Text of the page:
An Inconvenient Truth, told Nicholas Kristof of the New
York Times, "I can't understand why there aren't rings
of young people blocking bulldozers and preventing them
from constructing coal-fired power plants." By the time
Gore made that statement, some young people had already
started blocking bulldozers, and many more, young and
old, would soon follow.
Still, Gore can be excused for feeling that such
measures were overdue. With global warming, perhaps
more than any other issue, there is a disjuncture
between a widespread acknowledgment of the gravity of
the situation we face and a social willingness to
respond in any proportionate way.
The landmark 2007 report from the Intergovernmental
Panel on Climate Change (IPCC) suggested that a two
degree Celsius rise in average temperature, likely by
2050, would create severe water shortages for as many
as two billion people and place between 20% to 30% of
all plant and animal species at risk of extinction. It
gets worse from there. An April 2009 Guardian poll
reported: "Almost nine out of 10 climate scientists do
not believe political efforts to restrict global
warming to 2C will succeed." More probable, they
believe, is "an average rise of 4-5C by the end of this
century," a level that could create hundreds of
millions of refugees fleeing areas afflicted by
desertification, depleted food supplies, or coastal flooding.
That these consensus predictions may feel remote and
improbable to much of the American public does not
reflect a real scientific debate, but rather a common
reluctance to face unpleasant facts -- and also the
considerable success of the coal and oil lobbies in
dampening the electorate's sense of urgency about the
issue. Those two realities are precisely what direct
action intends to confront.
An Inconvenient Politics
When Vice President Gore started endorsing civil
disobedience, Abigail Singer, an activist with Rising
Tide, a leading network of grassroots climate groups,
noted, "It'd be more powerful if he put his body where
his mouth is." She had a point.
As it happens, 68-year-old James Hansen, arguably the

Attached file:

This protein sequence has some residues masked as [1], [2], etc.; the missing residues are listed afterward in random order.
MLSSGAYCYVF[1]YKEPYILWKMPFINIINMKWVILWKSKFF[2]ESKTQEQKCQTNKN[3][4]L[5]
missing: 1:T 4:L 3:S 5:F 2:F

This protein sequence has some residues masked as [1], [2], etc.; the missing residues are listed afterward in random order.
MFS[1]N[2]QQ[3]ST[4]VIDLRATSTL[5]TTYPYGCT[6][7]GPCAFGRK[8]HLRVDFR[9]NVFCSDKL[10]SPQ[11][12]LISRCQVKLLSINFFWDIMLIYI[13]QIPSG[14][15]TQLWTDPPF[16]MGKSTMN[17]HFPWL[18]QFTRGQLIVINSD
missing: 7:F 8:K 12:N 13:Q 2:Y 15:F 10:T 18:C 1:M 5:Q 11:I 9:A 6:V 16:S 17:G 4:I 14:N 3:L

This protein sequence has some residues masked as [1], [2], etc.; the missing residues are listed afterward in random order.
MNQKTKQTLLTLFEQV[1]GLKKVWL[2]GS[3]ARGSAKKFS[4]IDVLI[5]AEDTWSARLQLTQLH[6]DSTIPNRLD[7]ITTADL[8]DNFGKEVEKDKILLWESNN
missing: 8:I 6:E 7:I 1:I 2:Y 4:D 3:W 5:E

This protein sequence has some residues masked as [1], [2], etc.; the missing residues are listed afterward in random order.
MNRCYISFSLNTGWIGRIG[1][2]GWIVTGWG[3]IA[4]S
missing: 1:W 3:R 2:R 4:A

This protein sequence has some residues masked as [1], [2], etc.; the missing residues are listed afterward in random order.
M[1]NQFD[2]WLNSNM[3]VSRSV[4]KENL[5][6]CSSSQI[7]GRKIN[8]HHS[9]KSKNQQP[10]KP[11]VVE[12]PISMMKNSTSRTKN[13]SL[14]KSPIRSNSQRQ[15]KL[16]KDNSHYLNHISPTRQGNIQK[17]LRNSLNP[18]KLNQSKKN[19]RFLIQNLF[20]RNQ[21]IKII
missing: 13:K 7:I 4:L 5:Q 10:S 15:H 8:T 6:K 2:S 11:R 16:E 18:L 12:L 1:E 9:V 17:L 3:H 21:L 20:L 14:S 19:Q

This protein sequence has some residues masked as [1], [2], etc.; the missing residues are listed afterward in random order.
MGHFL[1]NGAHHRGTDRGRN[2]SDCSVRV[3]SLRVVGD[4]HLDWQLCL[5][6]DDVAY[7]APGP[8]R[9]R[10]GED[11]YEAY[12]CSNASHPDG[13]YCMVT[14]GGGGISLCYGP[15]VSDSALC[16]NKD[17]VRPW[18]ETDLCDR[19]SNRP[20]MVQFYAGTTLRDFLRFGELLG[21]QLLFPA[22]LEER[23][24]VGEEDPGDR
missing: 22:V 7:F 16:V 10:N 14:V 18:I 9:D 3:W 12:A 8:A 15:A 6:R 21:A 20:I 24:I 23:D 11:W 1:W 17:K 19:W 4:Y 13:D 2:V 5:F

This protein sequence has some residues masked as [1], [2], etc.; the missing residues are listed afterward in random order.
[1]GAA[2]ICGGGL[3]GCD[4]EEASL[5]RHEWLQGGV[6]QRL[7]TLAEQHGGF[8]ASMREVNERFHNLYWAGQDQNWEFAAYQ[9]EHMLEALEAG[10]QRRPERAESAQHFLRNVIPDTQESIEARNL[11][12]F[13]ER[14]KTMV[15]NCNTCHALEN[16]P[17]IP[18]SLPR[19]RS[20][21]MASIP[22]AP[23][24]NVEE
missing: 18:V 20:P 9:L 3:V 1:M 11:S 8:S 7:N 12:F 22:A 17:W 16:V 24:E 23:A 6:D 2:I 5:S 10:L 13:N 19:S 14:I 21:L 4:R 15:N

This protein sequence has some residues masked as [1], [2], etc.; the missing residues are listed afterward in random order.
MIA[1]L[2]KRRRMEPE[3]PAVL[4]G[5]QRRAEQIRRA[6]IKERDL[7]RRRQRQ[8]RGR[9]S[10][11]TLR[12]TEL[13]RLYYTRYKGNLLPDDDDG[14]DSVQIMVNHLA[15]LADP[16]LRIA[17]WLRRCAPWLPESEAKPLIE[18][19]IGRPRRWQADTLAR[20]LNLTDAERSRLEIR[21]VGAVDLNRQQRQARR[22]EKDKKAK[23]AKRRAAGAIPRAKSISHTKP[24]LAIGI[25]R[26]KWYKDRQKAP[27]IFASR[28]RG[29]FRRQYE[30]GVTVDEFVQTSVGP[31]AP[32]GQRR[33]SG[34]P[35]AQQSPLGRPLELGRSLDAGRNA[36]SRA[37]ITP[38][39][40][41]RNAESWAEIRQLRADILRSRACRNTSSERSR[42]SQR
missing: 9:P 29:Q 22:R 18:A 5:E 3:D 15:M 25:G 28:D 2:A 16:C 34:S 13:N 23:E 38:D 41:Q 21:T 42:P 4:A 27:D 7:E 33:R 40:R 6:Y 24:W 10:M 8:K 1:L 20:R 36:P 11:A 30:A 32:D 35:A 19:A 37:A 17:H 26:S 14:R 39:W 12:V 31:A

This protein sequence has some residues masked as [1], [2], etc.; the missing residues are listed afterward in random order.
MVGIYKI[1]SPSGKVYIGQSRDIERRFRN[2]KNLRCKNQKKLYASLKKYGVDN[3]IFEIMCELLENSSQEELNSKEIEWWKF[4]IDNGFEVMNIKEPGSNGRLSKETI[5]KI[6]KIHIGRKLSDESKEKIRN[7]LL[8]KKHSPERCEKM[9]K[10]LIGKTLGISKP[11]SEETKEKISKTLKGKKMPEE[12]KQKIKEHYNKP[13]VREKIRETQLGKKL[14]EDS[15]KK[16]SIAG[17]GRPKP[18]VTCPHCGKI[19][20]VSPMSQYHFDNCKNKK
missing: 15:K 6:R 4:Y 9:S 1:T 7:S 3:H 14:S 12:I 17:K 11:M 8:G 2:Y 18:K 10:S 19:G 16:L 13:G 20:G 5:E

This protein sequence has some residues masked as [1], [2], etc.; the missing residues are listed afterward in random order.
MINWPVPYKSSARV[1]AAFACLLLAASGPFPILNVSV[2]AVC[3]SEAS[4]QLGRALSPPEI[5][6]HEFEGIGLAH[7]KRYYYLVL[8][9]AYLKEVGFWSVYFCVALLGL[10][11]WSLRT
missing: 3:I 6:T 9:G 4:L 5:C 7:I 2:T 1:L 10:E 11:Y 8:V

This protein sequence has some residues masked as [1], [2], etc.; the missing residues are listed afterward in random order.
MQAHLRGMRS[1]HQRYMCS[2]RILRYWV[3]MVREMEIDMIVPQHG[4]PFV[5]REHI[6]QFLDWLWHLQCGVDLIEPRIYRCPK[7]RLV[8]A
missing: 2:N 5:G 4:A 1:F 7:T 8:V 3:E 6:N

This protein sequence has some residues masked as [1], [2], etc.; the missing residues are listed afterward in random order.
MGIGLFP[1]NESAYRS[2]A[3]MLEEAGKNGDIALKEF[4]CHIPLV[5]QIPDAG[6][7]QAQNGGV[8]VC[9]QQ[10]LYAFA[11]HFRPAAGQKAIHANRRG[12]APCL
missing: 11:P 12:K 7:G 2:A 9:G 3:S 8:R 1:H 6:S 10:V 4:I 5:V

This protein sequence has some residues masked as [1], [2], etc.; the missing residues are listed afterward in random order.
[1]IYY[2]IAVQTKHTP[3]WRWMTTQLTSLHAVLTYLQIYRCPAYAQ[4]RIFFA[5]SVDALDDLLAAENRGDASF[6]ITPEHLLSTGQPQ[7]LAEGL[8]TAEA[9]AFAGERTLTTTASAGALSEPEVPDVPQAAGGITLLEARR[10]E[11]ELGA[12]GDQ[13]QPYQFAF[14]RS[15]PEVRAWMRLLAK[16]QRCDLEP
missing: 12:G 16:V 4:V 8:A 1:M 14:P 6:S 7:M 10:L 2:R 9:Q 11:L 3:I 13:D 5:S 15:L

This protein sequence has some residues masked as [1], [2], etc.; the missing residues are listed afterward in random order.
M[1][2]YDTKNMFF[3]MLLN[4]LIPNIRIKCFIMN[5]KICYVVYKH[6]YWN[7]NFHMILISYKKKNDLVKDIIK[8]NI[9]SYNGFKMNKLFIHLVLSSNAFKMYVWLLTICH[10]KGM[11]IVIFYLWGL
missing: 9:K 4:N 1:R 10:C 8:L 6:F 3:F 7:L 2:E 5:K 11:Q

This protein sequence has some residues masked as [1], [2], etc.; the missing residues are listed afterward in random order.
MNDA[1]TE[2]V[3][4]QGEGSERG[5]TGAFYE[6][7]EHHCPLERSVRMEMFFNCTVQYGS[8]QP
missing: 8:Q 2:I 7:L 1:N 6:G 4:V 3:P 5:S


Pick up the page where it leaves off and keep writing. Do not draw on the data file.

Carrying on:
most famous climate scientist alive, has been less
reticent about putting himself on the line. His
involvement has furnished a great deal of mainstream
respectability to those turning to more confrontational
means of expressing dissent, and the trajectory of his
political engagement catches an important trend.
Throughout the 1980s and 1990s, Hansen published many
groundbreaking papers demonstrating the reality of a
warming planet. Just as the work scientists had done in
the early 1980s proving that human activity was
creating a hole in the ozone layer had resulted in a
1987 treaty against chlorofluorocarbons, Hansen assumed
that the work of those documenting climate change would
result in swift legislative remedy.
"He's very patient," Hansen's wife Anniek told
Elizabeth Kolbert of the New Yorker. "And he just kept
on working and publishing, thinking that someone would
do something." This time around, however, industrial
interests proved far more entrenched. In order to help
move glacially slow climate negotiations forward,
Hansen started speaking out and, more recently, has
begun risking arrest at demonstrations.
Of course, there is never a shortage of people who will
question the tactics of civil disobedience and direct
action. "We're every bit as worried about climate
change as the protestors," a spokesperson for the E.On
corporation, the energy company that runs Kingsnorth,
said upon the announcement of the famous verdict, "but
there are ways and means to protest and we would
suggest their demonstration was not the way to do it."
There are far less compromised skeptics, too. Many
harbor a distaste for social-movement theatrics or
operate on the belief that, sooner or later, science
will speak loudly enough to force the political
situation to sort itself out.
oceanographer James McCarthy expressed such a view when
the IPCC released its 2007 report. "The worst stuff is
not going to happen," he said, "because we can't be that stupid."
Sadly, the latent hope that politicians will eventually